GIVENCHY SETTLES IN: After dressing Meghan Markle in what was the biggest wedding of the year, Givenchy has marked another milestone, opening its first London flagship on New Bond Street. The store spans two 18th-century town houses, with triple frontage on Albemarle, Grafton and New Bond Streets. For those familiar with London real estate, the store is located in part of the Asprey flagship, which has downsized yet again.

The opening was a major move for Givenchy, which until now did not have a stand-alone home in London, but is stocked at Harvey Nichols, Harrods and Selfridges. The ground-floor entrance opens onto the Givenchy women’s wear and jewelry collections, while a red staircase leads to the Essential Room, which houses more ready-to-wear, shoes and evening attire. The men’s wear area is adorned with light green wall finishes and a wooden ceiling. There is also a dedicated space for urban streetwear. — Hannah Connolly

165 New Bond Street

Fashion and Textile Museum launch their winter 2018 exhibition at The Fashion and Textile Museum on October 11, 2018 in London, England.

“Night and Day: 1930s Fashion and Photographs,” at the Fashion and Textile Museum in London, on display until Jan. 20.  Fashion and Textile Museum

BACK IN TIME: The Turbulent Thirties and its fashion — ranging from the influence of Hollywood films to the rise of suburbia — is the focus of the Fashion and Textile Museum’s latest exhibition called “Night and Day: 1930s Fashion and Photographs.” Split into different tableaux, the exhibition highlights the changing political and cultural landscape of the decade, and its impact on fashion. It was the decade when hemlines dropped, trouser suits increased in popularity and clothes reflected the mood of escapism and the increasing demand for rtw fashion. There are 100 looks on display, lent by Mark and Cleo Butterfield of C20 Vintage. There are also photographs by Cecil Beaton, including ones of Gary Cooper, Elsa Schiaparelli, Coco Chanel, model Mary Taylor and actress Gertrude Stein. The exhibition will remain open until Jan. 20. — Fiona Ma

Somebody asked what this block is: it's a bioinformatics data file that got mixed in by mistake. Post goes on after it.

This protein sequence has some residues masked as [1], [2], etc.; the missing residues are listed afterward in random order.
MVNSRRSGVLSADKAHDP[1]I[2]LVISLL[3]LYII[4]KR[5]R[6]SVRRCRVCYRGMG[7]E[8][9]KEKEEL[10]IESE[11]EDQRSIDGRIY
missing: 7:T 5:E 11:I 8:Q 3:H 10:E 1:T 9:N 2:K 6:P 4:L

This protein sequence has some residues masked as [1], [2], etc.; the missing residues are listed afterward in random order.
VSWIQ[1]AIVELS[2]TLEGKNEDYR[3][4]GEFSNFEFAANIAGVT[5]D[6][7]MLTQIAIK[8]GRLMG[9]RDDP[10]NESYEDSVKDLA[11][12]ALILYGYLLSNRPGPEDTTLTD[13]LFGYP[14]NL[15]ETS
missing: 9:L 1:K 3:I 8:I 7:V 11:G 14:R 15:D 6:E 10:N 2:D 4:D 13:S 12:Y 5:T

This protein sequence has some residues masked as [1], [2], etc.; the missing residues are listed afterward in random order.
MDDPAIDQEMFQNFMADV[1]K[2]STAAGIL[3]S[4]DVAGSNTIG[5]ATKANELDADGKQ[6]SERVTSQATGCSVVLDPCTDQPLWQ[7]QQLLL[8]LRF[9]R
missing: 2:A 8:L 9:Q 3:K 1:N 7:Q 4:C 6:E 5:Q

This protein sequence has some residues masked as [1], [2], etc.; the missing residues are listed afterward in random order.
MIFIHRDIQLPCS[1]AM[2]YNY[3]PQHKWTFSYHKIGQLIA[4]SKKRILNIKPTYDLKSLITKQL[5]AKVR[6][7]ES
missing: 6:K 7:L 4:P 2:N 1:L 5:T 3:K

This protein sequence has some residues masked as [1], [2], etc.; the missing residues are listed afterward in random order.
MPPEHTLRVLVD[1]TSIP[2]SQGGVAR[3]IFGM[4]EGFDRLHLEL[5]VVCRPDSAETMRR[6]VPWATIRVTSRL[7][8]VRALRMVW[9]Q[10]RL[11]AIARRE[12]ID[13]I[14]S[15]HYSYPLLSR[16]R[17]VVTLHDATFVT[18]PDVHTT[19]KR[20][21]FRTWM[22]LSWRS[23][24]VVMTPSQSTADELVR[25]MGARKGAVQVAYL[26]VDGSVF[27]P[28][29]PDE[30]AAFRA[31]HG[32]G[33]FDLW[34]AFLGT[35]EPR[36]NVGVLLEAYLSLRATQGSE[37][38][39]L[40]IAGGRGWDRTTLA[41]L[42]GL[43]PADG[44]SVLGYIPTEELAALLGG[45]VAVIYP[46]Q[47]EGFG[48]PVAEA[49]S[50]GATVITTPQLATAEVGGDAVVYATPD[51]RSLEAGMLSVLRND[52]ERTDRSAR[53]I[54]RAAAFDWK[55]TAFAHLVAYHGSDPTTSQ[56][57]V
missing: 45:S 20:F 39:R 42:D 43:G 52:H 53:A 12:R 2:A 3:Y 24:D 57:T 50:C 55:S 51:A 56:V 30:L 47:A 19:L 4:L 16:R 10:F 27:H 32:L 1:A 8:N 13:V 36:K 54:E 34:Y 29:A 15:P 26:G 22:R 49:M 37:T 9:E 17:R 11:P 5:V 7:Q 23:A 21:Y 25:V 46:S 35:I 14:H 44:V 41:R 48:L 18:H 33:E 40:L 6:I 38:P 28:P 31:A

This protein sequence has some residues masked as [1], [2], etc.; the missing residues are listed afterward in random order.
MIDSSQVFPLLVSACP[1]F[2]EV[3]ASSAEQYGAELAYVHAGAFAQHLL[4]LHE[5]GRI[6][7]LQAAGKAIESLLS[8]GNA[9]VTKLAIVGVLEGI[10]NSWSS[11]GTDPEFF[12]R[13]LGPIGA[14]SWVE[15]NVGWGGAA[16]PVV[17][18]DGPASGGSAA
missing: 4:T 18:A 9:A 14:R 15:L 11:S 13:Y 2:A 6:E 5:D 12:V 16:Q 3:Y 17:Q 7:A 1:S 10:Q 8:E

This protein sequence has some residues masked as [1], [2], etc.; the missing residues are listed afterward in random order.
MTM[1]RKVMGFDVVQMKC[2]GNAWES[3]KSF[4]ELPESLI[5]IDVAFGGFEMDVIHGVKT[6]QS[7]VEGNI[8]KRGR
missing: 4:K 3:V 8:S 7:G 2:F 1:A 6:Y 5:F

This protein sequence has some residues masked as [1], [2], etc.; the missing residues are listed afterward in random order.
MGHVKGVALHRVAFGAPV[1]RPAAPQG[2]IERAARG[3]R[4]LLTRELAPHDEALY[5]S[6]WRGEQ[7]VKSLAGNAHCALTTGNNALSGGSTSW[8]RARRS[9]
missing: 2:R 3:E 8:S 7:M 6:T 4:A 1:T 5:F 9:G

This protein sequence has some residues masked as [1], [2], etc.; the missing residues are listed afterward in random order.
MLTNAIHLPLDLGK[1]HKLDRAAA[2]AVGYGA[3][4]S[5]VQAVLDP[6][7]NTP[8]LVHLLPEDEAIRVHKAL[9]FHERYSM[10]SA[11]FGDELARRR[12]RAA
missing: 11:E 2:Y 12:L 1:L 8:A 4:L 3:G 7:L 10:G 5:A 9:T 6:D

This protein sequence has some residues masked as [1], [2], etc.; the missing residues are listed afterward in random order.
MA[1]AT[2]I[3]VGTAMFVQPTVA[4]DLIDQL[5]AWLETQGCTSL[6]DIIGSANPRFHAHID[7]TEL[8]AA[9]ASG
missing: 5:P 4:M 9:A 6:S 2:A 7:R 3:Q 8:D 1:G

“Night and Day: Thirties Fashion and Photographs”
Until Jan. 20
83 Bermondsey Street

The Selfridges Designer Street Room in London.

The Selfridges Designer Street Room in London.  Manu Valcarce/WWD

RETAIL DETAIL: Selfridges and Harrods have been raising the game on men’s wear, with the former opening a concept space, complete with its own skate bowl, sound wall and men’s beauty area, and the latter revamping and consolidating its men’s wear offer. Selfridges’ Designer Street Room is an 18,000-square-foot area that operates on a 52-week calendar, which means that no brand is shackled to the space for very long — and Selfridges can keep moving brands in, out and around to keep the offer fresh. “Being flexible means we’re able to give brands space when they have product or when it’s relevant for them to be here,” said Bosse Myhr, Selfridges’ director of men’s wear and technology buying and merchandising. The mix of megabrands such as Gucci with niche London labels like A-Cold-Wall is meant to reflect the way people cross-shop today.

Harrods, meanwhile, is in the process of a major refurbishment that will see the men’s wear and sport departments take up the entire second floor of the store, covering 154,650 square feet by 2020. Men’s Superbrands, which covers 41,000 square feet, opened late last year in the debut of the seven-phase redevelopment, part of a storewide 200 million pounds investment. The men’s area has 19 brand boutiques including Louis Vuitton, Gucci, Prada, Balenciaga and Ermenegildo Zegna. In February, Burberry will open with a concept designed by chief creative officer Riccardo Tisci, and in April, Dior will unveil the first Kim Jones boutique globally. — Samantha Conti